“Keep in mind that I’m only discussing the bare minimum here, and that chances are that most Dobermans will need even more mental and physical stimulation than that.”

World of Dogz

That’s why it’s best to only get one of these pups if you live somewhere with a big backyard where they can roam around and burn off some of that excess energy between walks. In short, if you’re someone who’s short on time, space, patience, or overall energy level, getting a Doberman might not be the best idea.

Not the Best Choice for First-Time Owners

If you’ve read everything that’s been mentioned thus far, this last disadvantage won’t come as a surprise. Though their coats are low-maintenance, Dobermans are still very demanding dogs that call for the patience and strategic thinking of an experienced dog owner.

So, if you’re searching for your very first dog, it’s best to opt for a smaller, more docile, less high-maintenance breed. Of course, as long as you do your research, you can start off with a Doberman as well, but I assure you that doing so won’t be easy.

So, if you know someone who already has one of these dogs, why not volunteer to pet sit for a day? That way, the owner gets a day off from dog-tending duties, and you get a taste of what life with a Dobie will look like.

Keep in mind, though, that you’re likely getting an already-trained dog for a couple of days at most, so don’t forget to consider all the extra work you’ll have to put in as an actual owner.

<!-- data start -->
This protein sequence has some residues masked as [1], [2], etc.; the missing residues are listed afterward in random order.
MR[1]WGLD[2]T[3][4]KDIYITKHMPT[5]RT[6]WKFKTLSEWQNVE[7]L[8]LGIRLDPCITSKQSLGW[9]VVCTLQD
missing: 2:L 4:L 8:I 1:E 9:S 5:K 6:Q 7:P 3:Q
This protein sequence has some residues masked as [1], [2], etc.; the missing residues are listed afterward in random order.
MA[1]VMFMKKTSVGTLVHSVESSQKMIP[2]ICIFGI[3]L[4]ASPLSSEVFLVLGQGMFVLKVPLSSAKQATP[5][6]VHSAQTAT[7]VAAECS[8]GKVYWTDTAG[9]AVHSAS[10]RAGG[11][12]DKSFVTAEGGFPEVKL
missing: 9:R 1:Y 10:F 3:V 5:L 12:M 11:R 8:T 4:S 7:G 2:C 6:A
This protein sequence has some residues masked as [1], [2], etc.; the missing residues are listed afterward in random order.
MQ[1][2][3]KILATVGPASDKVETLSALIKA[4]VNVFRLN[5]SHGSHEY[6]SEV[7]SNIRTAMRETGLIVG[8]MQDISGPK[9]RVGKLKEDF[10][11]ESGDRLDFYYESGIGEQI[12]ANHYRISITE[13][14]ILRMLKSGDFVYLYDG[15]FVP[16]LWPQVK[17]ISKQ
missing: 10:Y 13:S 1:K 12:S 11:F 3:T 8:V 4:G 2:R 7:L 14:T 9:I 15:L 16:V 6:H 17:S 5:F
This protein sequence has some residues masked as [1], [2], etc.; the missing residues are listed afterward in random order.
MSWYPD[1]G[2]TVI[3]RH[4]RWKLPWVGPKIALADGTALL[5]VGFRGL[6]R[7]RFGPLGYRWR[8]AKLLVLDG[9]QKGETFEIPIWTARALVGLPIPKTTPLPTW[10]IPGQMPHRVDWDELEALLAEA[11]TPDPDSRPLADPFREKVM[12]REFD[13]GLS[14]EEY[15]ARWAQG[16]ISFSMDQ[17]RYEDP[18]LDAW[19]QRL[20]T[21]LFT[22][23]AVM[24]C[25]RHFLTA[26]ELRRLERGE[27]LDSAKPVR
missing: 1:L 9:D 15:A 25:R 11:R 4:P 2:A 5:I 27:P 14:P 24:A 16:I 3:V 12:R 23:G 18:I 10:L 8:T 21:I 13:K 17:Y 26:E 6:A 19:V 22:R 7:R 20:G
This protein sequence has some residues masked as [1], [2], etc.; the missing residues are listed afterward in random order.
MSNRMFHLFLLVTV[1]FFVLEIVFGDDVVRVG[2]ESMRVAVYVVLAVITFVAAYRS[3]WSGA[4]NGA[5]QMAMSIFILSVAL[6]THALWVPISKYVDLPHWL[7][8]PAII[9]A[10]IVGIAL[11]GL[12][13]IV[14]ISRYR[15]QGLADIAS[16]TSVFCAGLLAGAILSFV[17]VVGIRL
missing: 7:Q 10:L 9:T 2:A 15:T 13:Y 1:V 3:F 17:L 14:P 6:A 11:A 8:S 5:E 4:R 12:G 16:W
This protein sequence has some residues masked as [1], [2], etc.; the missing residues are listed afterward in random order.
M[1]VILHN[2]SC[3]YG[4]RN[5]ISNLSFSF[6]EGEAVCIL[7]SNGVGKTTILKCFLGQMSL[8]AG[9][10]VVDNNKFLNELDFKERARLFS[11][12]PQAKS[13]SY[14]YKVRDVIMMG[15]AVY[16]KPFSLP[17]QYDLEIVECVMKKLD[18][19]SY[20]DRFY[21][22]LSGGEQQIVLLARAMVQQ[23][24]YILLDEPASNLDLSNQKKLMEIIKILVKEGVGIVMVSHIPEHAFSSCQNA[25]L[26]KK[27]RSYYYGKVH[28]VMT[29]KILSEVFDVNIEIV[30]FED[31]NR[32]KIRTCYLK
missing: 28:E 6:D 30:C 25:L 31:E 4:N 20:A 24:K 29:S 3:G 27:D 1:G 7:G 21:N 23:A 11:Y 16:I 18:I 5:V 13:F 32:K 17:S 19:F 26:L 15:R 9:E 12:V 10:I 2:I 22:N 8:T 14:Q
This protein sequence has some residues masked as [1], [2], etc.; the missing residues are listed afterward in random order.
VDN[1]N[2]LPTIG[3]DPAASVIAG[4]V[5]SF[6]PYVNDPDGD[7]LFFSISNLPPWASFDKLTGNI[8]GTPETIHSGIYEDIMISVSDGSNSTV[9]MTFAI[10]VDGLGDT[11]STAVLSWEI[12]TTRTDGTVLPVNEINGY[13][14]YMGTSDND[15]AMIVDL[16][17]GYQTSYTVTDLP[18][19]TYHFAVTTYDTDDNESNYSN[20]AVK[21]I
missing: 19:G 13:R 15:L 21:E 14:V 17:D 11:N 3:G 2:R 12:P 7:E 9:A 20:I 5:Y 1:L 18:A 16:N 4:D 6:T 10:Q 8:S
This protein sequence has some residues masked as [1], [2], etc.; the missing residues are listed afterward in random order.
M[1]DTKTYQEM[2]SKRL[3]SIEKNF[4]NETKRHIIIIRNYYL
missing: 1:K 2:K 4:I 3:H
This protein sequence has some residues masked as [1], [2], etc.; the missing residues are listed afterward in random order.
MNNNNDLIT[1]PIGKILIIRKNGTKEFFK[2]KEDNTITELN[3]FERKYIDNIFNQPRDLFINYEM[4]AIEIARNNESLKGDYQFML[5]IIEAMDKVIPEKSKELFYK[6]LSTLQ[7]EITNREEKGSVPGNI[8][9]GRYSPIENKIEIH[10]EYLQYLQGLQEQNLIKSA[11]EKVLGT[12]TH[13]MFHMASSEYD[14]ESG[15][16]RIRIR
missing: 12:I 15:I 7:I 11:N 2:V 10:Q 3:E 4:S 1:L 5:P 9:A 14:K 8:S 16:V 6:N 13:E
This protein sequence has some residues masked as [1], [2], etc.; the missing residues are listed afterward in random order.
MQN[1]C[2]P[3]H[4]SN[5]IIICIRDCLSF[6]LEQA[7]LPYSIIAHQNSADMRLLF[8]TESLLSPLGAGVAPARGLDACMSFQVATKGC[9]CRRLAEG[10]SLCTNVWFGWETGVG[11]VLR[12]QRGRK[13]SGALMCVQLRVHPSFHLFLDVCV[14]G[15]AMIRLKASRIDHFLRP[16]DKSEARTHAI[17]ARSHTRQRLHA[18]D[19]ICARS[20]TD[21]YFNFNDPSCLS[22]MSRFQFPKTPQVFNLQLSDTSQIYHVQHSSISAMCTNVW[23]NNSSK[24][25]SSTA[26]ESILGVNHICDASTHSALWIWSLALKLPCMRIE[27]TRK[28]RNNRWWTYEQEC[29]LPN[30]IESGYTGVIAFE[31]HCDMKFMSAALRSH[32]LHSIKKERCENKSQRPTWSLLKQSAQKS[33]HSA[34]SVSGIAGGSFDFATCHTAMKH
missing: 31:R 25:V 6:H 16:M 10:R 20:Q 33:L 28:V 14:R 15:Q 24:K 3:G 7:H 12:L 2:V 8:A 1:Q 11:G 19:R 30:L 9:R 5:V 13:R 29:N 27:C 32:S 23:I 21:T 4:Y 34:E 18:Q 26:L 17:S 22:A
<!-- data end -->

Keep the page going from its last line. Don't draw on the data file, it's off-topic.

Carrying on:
Learn All About The Doberman In This Video…

Final Thoughts

Dobermans are intelligent, loyal, easy-to-train dogs that require very little maintenance. They can also be very affectionate if properly socialized from a young age, so their overly aggressive tendencies are somewhat of a myth.

With that said, there are still a few drawbacks to consider before getting one of these adorable dogs. They’re susceptible to a wide array of health issues, prone to separation anxiety, and often overly energetic. Moreover, they need to be trained from a young age in order to behave, not to mention they require lots of space, time, and effort.

If you’re thinking of owning a Dobie, I hope learning about Doberman’s pros and cons has helped you make an educated decision.

Related Posts You May Like:

Photo of author

Sharon Waddington

Sharon Waddington is the founder of World of Dogz. With over 30 years of experience working with dogs, this former Police Officer has seen it all. But it’s her trusty German Shepherd, Willow, who steals the show as the inspiration behind this website. As Sharon’s constant companion Willow has played a pivotal role in shaping her passion for dogs.